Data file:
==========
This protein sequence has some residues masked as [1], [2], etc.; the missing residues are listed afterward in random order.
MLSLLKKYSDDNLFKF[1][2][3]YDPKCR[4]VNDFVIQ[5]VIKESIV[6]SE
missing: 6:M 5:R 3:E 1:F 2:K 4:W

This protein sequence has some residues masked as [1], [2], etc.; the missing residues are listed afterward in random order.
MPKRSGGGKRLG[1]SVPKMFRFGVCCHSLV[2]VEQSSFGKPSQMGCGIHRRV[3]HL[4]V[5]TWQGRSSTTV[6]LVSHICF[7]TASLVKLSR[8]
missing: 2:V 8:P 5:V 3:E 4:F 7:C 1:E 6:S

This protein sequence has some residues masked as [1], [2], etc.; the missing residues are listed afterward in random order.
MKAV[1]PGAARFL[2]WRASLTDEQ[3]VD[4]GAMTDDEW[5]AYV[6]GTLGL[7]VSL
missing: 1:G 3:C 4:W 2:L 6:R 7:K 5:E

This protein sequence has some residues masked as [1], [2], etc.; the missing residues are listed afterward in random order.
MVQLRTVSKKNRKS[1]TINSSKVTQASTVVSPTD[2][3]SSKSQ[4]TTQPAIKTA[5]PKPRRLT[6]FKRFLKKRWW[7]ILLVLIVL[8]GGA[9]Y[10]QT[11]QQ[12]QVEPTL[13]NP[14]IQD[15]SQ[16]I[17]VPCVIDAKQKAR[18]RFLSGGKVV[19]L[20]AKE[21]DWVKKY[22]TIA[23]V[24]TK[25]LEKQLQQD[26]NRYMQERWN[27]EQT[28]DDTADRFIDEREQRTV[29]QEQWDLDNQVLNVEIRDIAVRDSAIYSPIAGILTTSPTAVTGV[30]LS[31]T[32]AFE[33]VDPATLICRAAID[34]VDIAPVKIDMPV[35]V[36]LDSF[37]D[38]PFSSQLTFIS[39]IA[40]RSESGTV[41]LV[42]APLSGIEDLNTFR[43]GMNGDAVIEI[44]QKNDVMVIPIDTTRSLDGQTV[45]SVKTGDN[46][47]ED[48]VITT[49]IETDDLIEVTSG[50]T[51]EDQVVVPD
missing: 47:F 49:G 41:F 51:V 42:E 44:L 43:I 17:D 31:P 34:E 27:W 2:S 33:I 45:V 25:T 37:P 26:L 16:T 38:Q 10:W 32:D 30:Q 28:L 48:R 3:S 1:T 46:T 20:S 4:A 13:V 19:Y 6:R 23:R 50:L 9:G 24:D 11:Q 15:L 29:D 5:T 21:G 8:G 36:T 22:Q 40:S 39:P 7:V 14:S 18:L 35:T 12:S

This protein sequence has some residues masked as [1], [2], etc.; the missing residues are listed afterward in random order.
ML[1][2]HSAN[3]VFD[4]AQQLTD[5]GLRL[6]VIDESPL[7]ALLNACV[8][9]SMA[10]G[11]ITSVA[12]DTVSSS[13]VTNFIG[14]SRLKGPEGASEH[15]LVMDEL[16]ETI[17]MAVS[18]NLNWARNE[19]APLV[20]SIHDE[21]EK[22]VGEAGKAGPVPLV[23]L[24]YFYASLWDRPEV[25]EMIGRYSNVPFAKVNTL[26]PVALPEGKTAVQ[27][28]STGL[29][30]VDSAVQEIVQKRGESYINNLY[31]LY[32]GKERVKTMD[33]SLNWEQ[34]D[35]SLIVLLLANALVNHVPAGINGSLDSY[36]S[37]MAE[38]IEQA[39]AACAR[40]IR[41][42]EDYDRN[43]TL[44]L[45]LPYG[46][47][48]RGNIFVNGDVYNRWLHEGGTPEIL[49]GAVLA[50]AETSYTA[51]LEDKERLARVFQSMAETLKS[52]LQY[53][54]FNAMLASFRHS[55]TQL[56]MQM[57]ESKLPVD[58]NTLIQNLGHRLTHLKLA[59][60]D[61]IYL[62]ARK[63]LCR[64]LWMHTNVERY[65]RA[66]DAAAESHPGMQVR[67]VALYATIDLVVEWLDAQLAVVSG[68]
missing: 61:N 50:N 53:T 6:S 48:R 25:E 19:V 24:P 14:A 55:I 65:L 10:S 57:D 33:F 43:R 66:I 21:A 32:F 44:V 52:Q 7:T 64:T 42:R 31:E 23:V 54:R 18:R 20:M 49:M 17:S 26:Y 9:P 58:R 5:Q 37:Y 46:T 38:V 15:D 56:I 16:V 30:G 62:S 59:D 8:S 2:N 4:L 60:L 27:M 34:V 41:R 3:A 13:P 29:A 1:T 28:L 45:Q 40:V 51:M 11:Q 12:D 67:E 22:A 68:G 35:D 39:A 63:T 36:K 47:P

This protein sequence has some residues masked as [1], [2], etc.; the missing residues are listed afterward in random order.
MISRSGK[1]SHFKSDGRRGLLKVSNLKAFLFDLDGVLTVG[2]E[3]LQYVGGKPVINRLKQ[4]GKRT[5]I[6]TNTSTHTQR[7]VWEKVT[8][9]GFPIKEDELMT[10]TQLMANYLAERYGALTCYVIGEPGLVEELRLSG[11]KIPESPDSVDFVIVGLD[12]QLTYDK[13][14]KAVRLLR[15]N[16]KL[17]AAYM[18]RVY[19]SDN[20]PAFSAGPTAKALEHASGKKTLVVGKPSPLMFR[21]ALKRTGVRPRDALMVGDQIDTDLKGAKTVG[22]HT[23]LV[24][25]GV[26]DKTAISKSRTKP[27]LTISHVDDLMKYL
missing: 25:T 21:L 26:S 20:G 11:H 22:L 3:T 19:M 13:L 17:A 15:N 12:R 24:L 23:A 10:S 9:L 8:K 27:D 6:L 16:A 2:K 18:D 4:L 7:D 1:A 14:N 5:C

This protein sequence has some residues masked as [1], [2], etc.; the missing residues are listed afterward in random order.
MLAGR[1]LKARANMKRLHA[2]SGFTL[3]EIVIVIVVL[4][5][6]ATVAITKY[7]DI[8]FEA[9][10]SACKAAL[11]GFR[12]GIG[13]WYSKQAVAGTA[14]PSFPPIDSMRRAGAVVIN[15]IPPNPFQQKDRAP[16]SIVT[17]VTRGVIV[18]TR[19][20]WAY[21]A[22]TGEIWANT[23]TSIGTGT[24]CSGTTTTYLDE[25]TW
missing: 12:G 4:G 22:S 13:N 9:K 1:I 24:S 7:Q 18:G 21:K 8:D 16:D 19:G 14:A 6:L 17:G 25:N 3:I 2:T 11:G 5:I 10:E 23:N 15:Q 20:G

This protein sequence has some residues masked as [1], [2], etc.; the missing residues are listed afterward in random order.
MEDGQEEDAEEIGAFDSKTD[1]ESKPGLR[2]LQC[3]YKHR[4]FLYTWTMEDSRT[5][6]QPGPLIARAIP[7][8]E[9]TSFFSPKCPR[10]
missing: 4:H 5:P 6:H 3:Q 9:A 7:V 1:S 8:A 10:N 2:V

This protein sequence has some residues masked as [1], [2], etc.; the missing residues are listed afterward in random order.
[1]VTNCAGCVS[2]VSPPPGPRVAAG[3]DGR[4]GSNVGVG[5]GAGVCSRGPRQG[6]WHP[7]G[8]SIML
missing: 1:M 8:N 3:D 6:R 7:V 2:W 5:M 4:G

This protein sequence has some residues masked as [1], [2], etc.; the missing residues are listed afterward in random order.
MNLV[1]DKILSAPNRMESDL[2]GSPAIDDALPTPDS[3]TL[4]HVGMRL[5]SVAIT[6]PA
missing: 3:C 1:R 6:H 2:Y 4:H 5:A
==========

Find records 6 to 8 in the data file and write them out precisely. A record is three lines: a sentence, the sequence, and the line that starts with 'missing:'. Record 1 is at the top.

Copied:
This protein sequence has some residues masked as [1], [2], etc.; the missing residues are listed afterward in random order.
MISRSGK[1]SHFKSDGRRGLLKVSNLKAFLFDLDGVLTVG[2]E[3]LQYVGGKPVINRLKQ[4]GKRT[5]I[6]TNTSTHTQR[7]VWEKVT[8][9]GFPIKEDELMT[10]TQLMANYLAERYGALTCYVIGEPGLVEELRLSG[11]KIPESPDSVDFVIVGLD[12]QLTYDK[13][14]KAVRLLR[15]N[16]KL[17]AAYM[18]RVY[19]SDN[20]PAFSAGPTAKALEHASGKKTLVVGKPSPLMFR[21]ALKRTGVRPRDALMVGDQIDTDLKGAKTVG[22]HT[23]LV[24][25]GV[26]DKTAISKSRTKP[27]LTISHVDDLMKYL
missing: 25:T 21:L 26:S 20:G 11:H 22:L 3:T 19:M 13:L 17:A 15:N 12:R 24:L 23:A 10:S 9:L 8:K 27:D 6:L 16:A 2:K 18:D 4:L 7:D 1:A 14:N 5:C

This protein sequence has some residues masked as [1], [2], etc.; the missing residues are listed afterward in random order.
MLAGR[1]LKARANMKRLHA[2]SGFTL[3]EIVIVIVVL[4][5][6]ATVAITKY[7]DI[8]FEA[9][10]SACKAAL[11]GFR[12]GIG[13]WYSKQAVAGTA[14]PSFPPIDSMRRAGAVVIN[15]IPPNPFQQKDRAP[16]SIVT[17]VTRGVIV[18]TR[19][20]WAY[21]A[22]TGEIWANT[23]TSIGTGT[24]CSGTTTTYLDE[25]TW
missing: 12:G 4:G 22:S 13:N 9:K 1:I 24:S 7:Q 18:G 21:K 8:D 16:D 19:G 14:A 6:L 17:G 25:N 3:I 2:T 11:G 5:I 10:E 23:N 15:Q 20:G

This protein sequence has some residues masked as [1], [2], etc.; the missing residues are listed afterward in random order.
MEDGQEEDAEEIGAFDSKTD[1]ESKPGLR[2]LQC[3]YKHR[4]FLYTWTMEDSRT[5][6]QPGPLIARAIP[7][8]E[9]TSFFSPKCPR[10]
missing: 4:H 5:P 6:H 3:Q 9:A 7:V 1:S 8:A 10:N 2:V